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We thank L. Chen, H. Kawakatsu, T.-R. A. Song, S. P. Grand, J. Yang and J. Hu for numerous discussions during this work. We thank all the people who installed and service the NECsaids array. We also thank V. Lambert and P. Adamek for linguistic suggestions. This study was supported by the Strategic Priority Research Program (B) of the Chinese Academy of Sciences (grant number XDB18000000) and the National Natural Science Foundation of China (grant numbers 91958209, 41974057, 41130316 and 41630209). J.B. was supported by the National Science Foundation’s Collaborative Study of Earth’s Deep Interior (EAR-1161046 and EAR-2009935).

Author information




X.W. and Q-F.C. designed the research. X.W. conducted the seismic analysis. X.W., Q-F.C., F.N., J.B. and L.L. contributed to the interpretation of seismic observations. X.W. wrote the manuscript, and all co-authors discussed the results and commented on the manuscript.

Corresponding authors

Correspondence to Qi-Fu Chen or Fenglin Niu.

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The authors declare no competing interests.

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Peer review information Primary Handling Editors: Stefan Lachowycz; Melissa Plail.

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Extended data

Extended Data Fig. 1 Seismic stations and earthquakes used in this study.

a, Study region and locations of broadband seismic stations (triangles) used in this study. The thick red lines give the location of the profiles shown in Fig. 2 in the main text. The black lines (numbered from 1 to 10) give the location of the profiles shown in Extended Data Figs. 2 and 3, to demonstrate the non-uniqueness of the phases X1 and X2. Black dashed curves show the Wadati-Benioff zone obtained from the distribution of intermediate/deep earthquakes. The red symbols indicate the Cenozoic active volcanoes in this region. b, Spatial distribution of earthquakes used in receiver function study, colored by their back azimuth. c, Histogram shows the number of receiver functions from different back azimuth.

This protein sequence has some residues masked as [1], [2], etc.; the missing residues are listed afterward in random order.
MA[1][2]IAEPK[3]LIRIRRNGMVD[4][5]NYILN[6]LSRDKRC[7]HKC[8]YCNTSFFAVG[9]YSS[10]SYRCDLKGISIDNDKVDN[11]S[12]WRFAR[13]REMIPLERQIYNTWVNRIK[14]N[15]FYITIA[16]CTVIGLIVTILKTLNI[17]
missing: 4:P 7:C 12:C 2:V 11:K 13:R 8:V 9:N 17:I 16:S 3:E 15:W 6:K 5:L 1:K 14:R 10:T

Extended Data Fig. 2 Comparison of CCP stacking images and the tomography studies.

Receiver function common conversion point stacking images along the five profiles (1-5) shown in Extended Data Fig. 1. For comparison, the corresponding full-waveform tomographic images from Tao et al.4 are shown. The subducting Pacific slab is highlighted by positive velocity anomaly contours.

Extended Data Fig. 3 Comparison of CCP stacking images and the tomography studies.

Same as Extended Data Fig. 2, but for five profiles (6-10) shown in Extended Data Fig. 1.

Extended Data Fig. 4 Cross-correlation analyze of the phases X1 and X2 and the slab-related fast-velocity anomaly contours in tomographic studies.

We use the Pearson correlation coefficient (CC) to qualify the correlation between phases X1 ac, and X2 df, and the velocity contours. Our study suggests that the existence of the phases X1/X2 is best correlated with velocity contour of 1%, while the depth of the phases X1/X2 is best correlated with the velocity of 3%.